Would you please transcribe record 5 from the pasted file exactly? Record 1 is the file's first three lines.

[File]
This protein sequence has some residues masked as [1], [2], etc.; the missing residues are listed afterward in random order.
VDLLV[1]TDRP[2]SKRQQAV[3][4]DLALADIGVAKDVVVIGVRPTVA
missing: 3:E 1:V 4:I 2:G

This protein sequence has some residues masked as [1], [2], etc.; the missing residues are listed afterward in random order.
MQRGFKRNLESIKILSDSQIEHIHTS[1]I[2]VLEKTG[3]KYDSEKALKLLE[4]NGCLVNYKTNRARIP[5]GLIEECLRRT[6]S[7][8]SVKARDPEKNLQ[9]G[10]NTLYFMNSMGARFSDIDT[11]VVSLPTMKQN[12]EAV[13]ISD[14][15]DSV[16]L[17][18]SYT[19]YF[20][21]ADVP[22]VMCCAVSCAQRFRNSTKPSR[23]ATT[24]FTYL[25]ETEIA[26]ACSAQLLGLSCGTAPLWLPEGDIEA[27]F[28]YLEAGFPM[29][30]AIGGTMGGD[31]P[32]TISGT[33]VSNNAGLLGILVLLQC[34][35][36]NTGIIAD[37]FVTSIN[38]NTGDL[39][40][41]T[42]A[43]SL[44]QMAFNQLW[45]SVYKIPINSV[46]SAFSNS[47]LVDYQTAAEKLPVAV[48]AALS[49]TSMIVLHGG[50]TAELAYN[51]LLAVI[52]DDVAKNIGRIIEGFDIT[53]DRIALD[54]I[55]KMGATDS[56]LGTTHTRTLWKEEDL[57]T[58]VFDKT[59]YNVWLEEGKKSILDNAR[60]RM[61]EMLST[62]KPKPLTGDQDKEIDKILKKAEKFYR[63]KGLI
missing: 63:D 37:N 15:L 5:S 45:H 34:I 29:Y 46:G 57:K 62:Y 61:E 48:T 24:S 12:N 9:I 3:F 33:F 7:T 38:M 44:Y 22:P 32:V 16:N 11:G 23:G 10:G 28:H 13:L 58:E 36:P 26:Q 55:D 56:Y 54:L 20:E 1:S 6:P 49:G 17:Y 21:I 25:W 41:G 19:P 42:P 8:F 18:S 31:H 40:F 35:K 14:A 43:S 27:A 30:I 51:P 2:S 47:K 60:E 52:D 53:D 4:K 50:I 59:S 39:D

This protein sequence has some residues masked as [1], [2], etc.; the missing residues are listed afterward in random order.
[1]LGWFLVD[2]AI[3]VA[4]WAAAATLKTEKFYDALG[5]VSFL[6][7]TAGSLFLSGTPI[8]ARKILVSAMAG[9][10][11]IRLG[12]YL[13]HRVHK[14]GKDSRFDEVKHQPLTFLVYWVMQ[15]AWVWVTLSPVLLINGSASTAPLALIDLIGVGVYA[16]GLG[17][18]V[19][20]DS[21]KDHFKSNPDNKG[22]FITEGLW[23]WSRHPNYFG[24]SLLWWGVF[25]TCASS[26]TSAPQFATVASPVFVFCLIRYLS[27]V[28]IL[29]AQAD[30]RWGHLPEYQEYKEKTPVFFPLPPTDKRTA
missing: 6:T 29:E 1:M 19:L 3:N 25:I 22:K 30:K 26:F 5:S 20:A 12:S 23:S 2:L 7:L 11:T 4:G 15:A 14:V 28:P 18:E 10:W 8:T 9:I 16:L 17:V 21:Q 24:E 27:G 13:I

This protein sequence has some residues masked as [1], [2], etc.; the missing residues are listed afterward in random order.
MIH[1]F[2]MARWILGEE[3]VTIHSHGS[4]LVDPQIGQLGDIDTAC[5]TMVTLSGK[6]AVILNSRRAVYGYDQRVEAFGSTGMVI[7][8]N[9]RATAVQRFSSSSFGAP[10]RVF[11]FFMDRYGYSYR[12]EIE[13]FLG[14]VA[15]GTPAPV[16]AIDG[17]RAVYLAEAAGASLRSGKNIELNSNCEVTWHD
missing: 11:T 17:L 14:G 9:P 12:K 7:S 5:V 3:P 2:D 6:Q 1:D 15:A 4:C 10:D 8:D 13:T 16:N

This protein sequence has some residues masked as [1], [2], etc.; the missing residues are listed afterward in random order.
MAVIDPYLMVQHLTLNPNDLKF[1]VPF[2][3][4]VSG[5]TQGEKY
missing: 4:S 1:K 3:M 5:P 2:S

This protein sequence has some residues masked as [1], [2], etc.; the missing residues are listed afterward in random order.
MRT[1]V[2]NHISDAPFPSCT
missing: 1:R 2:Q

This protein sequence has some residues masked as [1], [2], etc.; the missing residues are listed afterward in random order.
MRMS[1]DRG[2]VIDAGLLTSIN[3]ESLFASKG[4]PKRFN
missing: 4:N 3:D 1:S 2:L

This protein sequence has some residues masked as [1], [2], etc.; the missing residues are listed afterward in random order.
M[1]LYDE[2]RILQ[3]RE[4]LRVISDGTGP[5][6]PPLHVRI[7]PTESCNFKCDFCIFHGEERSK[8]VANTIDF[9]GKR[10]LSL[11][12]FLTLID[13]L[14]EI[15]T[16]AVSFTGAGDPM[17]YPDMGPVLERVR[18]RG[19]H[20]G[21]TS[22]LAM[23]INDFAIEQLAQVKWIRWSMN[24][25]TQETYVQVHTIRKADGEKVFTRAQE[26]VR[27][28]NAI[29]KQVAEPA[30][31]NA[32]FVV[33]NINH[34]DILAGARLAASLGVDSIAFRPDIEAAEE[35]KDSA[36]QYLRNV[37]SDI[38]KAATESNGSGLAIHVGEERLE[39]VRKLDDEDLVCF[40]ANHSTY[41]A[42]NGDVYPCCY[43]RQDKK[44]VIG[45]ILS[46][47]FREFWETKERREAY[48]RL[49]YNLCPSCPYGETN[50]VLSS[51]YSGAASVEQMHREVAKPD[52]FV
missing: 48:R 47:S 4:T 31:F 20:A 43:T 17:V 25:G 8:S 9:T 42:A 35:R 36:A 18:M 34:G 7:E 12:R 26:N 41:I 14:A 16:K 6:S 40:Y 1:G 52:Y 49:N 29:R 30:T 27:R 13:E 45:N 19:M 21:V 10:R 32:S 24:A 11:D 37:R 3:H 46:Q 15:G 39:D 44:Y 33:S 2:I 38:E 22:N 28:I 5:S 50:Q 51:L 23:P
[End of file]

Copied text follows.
This protein sequence has some residues masked as [1], [2], etc.; the missing residues are listed afterward in random order.
MAVIDPYLMVQHLTLNPNDLKF[1]VPF[2][3][4]VSG[5]TQGEKY
missing: 4:S 1:K 3:M 5:P 2:S